CognitiveGenesis is a comprehensive study assessing various factors associated with academic performance of elementary and secondary students in Seventh-day Adventist schools in the North American Division. The achievement levels are compared to national norms. *
* The achievement and ability tests used in Canada, though similar, are not identical to the tests used in the other eight unions and are based on a different national norm group. For the purpose of this FAQ, the information presented here refers to the United States and Bermuda.)
A norm referenced test is one that compares how a student, school, or district is doing on a test to that of other students, schools, or districts in the same age or grade group. The norm group is the representative sample of peers of the same age or the same grade in school with which to compare students.
After careful study and consideration, the CognitiveGenesis Research Team selected the 2005 National norms to use in the CognitiveGenesis study.
Criteria for selection were based on appropriateness and adequacy. In addition, the most recent norm was selected so as to be contemporary with students in the CognitiveGenesis study.
Stratified on the basis of:
|Geographic Region||District Enrollment||Socioeconomic Status|
|Catholic Portion of CP Norms (50%)||X||X||---|
|Private School Portion of CP Norms (50%)||X||X||---|
Group composed of:
|Public Schools||Catholic Schools||Other Religious & Private Schools|
|Catholic/Private (CP) Norm||---||50%||50%|
On the basis of this comparison, the National norm group represents a group more appropriate to the Seventh-day Adventist (SDA) group than the Catholic/Private(C/P) group.
Another reason favoring the selection of the National norms is that the C/P norms are so heavily populated by students in Catholic schools. Few SDA parents make a decision between sending their child to a Catholic school or a SDA school. The more common choice is a local public school, a private school or a religious school that is not Catholic.
Tests included in norms:
|Iowa Tests of Basic Skills (ITBS)||Iowa Tests of Educational Development (ITED)||Cognitive Abilities Test (CogAT)|
|National Norm Group 2005||X||X||X|
|Catholic Private School Norm Group 2000||X||X||---|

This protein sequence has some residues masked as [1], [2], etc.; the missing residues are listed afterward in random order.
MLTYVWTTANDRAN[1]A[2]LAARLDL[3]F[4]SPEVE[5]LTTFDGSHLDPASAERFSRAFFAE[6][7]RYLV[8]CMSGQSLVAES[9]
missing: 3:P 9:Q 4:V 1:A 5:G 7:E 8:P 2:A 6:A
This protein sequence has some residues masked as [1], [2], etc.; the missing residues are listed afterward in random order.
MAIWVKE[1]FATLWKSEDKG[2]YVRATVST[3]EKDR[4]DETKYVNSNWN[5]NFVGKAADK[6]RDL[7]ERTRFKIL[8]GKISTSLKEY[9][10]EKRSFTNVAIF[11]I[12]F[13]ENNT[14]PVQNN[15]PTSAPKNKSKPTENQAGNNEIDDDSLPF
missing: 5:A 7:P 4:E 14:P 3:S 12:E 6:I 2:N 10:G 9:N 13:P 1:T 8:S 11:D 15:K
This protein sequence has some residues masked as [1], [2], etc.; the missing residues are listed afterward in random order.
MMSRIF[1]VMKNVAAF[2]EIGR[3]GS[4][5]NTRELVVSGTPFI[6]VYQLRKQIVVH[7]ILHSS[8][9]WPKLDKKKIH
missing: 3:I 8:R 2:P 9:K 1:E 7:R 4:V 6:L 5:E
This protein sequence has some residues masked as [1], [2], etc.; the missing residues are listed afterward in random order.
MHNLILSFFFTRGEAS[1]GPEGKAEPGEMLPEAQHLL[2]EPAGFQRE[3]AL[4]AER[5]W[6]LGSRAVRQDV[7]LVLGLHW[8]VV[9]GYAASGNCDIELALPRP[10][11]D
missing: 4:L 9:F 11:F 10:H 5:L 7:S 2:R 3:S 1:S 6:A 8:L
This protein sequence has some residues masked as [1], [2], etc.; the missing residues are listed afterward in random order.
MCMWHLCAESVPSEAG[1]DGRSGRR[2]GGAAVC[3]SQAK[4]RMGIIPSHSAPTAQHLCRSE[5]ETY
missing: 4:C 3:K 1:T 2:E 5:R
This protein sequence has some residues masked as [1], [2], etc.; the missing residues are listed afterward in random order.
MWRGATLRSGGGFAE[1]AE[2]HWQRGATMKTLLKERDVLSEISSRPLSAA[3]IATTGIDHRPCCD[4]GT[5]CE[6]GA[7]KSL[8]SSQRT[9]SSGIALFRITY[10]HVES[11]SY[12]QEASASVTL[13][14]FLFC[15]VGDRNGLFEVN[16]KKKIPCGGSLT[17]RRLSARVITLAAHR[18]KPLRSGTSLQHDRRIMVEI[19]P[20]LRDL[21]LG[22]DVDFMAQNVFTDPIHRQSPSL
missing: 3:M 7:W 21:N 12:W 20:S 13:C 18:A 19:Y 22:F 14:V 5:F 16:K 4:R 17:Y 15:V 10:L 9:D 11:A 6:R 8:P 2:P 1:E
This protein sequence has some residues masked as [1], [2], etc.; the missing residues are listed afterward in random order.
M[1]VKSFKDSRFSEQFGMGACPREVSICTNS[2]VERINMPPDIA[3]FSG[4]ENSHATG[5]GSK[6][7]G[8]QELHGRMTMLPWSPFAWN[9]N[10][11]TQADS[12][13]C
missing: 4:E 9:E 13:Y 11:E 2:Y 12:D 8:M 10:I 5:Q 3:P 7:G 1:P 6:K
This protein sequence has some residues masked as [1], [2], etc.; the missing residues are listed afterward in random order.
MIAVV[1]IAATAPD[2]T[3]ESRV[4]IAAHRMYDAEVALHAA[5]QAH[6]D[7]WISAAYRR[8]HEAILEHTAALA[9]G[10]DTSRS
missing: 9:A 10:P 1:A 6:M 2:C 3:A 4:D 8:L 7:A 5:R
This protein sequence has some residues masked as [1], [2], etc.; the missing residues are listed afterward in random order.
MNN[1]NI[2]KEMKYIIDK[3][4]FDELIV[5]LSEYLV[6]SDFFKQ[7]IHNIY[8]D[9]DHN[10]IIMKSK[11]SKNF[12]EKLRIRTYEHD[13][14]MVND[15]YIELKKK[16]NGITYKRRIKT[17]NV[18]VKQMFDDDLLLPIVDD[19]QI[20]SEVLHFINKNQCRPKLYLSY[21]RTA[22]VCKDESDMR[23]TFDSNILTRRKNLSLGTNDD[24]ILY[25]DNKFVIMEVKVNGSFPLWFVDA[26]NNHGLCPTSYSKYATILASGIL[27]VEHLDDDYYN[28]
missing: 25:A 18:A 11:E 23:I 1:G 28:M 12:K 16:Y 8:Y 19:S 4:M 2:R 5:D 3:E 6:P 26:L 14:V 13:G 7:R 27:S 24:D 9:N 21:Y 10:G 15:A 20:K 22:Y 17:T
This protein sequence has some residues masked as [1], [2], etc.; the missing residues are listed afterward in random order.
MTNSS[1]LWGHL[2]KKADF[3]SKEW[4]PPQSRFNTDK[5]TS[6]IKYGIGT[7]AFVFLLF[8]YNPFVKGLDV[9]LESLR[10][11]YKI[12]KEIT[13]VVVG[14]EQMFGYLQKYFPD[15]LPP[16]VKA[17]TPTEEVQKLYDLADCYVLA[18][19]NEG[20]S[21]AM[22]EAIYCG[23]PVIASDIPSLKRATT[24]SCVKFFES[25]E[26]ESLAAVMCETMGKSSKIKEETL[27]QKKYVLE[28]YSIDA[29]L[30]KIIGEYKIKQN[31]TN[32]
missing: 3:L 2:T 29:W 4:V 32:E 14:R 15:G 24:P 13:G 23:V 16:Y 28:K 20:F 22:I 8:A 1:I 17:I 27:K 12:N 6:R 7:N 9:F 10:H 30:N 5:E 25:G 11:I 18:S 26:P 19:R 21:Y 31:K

The CognitiveGenesis study uses the CogAT. The C/P norms do not have the CogAT.
The CognitiveGenesis study is intended to show more than just a student’s achievement as measured on the ITBS/ITED. The use of the CogAt provides a better understanding of a particular type of achievement known as developed ability, which predicts achievement. The National norms are more adequate because they include the CogAT.
Without knowing the potential of a group, it is difficult to determine the meaning of their achievement. Using the achievement results (ITBS/ITED) compared with the predicted achievement information from the CogAT provides another frame of reference when interpreting scores on the achievement tests. Both tests measure different aspects of developed abilities.
In looking at achievement scores, it is important to know the composition of a group being tested in order to give meaning to the results. Ability is one component of group composition.
Group A has a percentile of 62 on achievement. Group B has a percentile of 77 on achievement. Group B appears to be achieving at a higher level than Group A. This might be because of better curriculum, better teaching, students with higher ability, or some other factor. There is no way of knowing without more information. The CogAT provides a way of measuring the developed ability of students.
If Group A has a predicted ability of 50, yet is achieving at the 62nd percentile, something is happening to make that difference beyond the predicted ability. If Group B has a predicted ability of 77, and is achieving at the 77th percentile, they are achieving at the expected level based on predicted ability.
If Group B has a predicted ability of 85, but is achieving at a percentile of 77, the question for study would focus on analyzing what is happening because the students are not achieving at the expected level.